Dear Dr. Mirodone,
Is chocolate bad for dogs, and if so, how much would my dog, who is 20lbs, need to eat to get sick?
This is a great question to ask right before Halloween! It is true that cocoa can be toxic to dogs, even at small doses. Cocoa contains the chemicals caffeine and theobromine, both of which can have adverse effects in dogs. It is the theobromine, however, that veterinarians are most concerned about.
The degree of toxicity is directly proportional with the concentration of cocoa in the chocolate. The darker and more bitter the chocolate, the more dangerous it is to our pets. Cooking or baking chocolate and high quality dark chocolate are the most concentrated in cocoa, and therefore the most toxic. Baking chocolate contains 390 mg of theobromine per ounce. Semi-sweet chocolate contains 150 mg per ounce, and milk chocolate contains 44 mg per ounce. White chocolate barely poses any threat of poisoning with only 0.25 mg per ounce of chocolate.
The toxic dose of theobromine is 9-18 mg per pound in the dog. For a 20-pound dog, that means that if he ingests 180 mg (approximately ½ an ounce of baker’s chocolate) of theobromine, he will have mild signs, like vomiting and diarrhea. If he ingests 360 mg of theobromine (approximately 1 ounce of baker’s chocolate), he could have very severe signs of chocolate toxicity.
With moderate doses of toxicity, the most commonly witnessed signs are vomiting and diarrhea, increased thirst, panting and excessive urination. With higher doses, we see restlessness, a racing heart rate, tremors and occasionally seizures. Seldom, with large amounts of high quality dark or baking chocolate, sudden death from cardiac arrest may occur, especially in dogs with preexisting heart disease. It can take hours for the symptoms to occur, and a lot longer for the toxin to be eliminated from the system.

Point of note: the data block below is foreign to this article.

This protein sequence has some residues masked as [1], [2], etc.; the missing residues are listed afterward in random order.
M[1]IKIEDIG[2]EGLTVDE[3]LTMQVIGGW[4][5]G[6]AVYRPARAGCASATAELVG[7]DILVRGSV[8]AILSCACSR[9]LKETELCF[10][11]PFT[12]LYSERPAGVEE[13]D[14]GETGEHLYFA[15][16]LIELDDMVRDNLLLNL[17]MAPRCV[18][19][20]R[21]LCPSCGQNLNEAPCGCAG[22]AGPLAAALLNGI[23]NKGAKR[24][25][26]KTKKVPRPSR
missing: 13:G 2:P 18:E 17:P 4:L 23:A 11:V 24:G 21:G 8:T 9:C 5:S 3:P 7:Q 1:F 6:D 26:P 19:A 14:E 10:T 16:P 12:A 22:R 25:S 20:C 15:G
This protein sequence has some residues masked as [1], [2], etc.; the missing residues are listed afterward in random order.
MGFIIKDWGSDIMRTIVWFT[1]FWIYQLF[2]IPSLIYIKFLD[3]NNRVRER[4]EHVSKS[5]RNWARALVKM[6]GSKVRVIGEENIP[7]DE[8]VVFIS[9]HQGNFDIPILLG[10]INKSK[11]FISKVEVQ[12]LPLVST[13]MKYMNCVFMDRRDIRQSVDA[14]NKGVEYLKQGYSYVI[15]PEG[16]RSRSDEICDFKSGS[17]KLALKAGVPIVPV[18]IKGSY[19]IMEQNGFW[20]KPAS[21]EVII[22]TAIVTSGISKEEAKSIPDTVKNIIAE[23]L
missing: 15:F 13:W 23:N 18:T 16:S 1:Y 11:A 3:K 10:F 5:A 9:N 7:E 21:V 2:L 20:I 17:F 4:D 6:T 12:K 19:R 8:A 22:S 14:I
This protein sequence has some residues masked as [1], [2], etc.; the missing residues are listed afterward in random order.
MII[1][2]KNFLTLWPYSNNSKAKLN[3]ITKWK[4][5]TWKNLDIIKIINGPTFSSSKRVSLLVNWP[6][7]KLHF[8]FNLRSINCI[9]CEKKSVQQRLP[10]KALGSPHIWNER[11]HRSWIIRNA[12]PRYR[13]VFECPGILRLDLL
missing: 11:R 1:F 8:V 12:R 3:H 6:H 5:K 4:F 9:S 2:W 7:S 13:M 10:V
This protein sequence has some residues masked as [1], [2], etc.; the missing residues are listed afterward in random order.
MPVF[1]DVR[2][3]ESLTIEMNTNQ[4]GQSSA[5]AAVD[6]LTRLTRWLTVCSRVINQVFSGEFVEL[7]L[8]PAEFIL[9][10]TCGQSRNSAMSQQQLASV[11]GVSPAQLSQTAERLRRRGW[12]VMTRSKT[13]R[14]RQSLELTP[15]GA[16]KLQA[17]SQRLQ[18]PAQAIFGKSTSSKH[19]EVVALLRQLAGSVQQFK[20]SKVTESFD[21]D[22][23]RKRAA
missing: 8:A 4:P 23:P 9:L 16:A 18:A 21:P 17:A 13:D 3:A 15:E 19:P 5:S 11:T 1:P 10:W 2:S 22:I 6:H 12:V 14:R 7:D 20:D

Time is of essence for treatment of chocolate poisoning. Upon ingestion, call your veterinarian immediately. They will want to know what kind, and how much chocolate your pet ate.
They will decide if the dose is toxic and if your pet needs to be seen.
The first step is to induce vomiting. Hopefully the ingestion was recent and all or most of the chocolate can be removed from the stomach. Activated charcoal may also be administered to reduce the continued reabsorption and recirculation of theobromine.
In severe cases, it is common to provide supportive treatments, such as intravenous fluid therapy to help dilute the toxin and promote its excretion. All affected dogs should be closely monitored for any sins of agitation, vomiting, diarrhea, nervousness, irregular heart rhythm, and high blood pressure.
As prevention is the best cure, just keep tasty temptations out of reach, and Halloween will be enjoyed by all.
Dr. Olivia Mirodone is a veterinarian at Westgate Pet Clinic in Linden Hills. This column rotates among vets at Westgate. Email your pet questions to email@example.com.